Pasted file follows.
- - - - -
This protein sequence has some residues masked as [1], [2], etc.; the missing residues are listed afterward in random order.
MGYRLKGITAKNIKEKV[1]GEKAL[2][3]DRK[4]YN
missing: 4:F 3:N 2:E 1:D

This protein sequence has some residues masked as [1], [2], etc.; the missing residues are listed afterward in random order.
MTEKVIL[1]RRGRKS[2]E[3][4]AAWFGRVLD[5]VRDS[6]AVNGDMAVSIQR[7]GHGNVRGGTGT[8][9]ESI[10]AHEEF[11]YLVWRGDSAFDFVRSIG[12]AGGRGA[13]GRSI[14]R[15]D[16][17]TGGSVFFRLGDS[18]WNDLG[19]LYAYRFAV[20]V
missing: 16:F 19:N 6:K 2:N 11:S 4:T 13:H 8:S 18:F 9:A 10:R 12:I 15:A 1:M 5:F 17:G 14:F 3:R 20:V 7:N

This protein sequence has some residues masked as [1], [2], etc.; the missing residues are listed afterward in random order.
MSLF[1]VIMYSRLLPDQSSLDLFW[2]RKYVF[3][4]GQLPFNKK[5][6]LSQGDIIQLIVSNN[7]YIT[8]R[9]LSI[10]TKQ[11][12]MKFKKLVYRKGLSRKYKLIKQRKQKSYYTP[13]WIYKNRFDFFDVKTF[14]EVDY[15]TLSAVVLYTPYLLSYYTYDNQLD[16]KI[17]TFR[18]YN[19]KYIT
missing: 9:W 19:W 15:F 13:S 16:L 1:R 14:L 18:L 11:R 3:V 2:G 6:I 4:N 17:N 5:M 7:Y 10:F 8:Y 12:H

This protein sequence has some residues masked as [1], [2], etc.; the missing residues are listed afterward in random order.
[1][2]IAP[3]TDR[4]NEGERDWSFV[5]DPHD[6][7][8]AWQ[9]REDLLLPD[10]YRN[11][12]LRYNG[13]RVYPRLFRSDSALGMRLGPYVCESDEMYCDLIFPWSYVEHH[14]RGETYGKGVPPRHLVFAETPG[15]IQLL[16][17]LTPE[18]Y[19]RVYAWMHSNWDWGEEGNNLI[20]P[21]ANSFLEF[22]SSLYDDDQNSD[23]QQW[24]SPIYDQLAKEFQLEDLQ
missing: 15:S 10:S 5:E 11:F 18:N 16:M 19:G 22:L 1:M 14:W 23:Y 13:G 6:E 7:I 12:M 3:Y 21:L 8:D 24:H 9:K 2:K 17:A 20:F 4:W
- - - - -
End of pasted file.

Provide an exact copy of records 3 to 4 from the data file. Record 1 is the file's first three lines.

This protein sequence has some residues masked as [1], [2], etc.; the missing residues are listed afterward in random order.
MSLF[1]VIMYSRLLPDQSSLDLFW[2]RKYVF[3][4]GQLPFNKK[5][6]LSQGDIIQLIVSNN[7]YIT[8]R[9]LSI[10]TKQ[11][12]MKFKKLVYRKGLSRKYKLIKQRKQKSYYTP[13]WIYKNRFDFFDVKTF[14]EVDY[15]TLSAVVLYTPYLLSYYTYDNQLD[16]KI[17]TFR[18]YN[19]KYIT
missing: 9:W 19:W 15:F 13:S 16:L 1:R 14:L 18:L 11:R 3:V 2:G 6:I 4:N 17:N 5:M 7:Y 10:F 8:Y 12:H

This protein sequence has some residues masked as [1], [2], etc.; the missing residues are listed afterward in random order.
[1][2]IAP[3]TDR[4]NEGERDWSFV[5]DPHD[6][7][8]AWQ[9]REDLLLPD[10]YRN[11][12]LRYNG[13]RVYPRLFRSDSALGMRLGPYVCESDEMYCDLIFPWSYVEHH[14]RGETYGKGVPPRHLVFAETPG[15]IQLL[16][17]LTPE[18]Y[19]RVYAWMHSNWDWGEEGNNLI[20]P[21]ANSFLEF[22]SSLYDDDQNSD[23]QQW[24]SPIYDQLAKEFQLEDLQ
missing: 15:S 10:S 5:E 11:F 18:N 16:M 19:G 22:L 1:M 14:W 23:Y 13:G 6:E 7:I 12:M 3:Y 21:L 8:D 24:H 9:K 2:K 17:A 20:F 4:W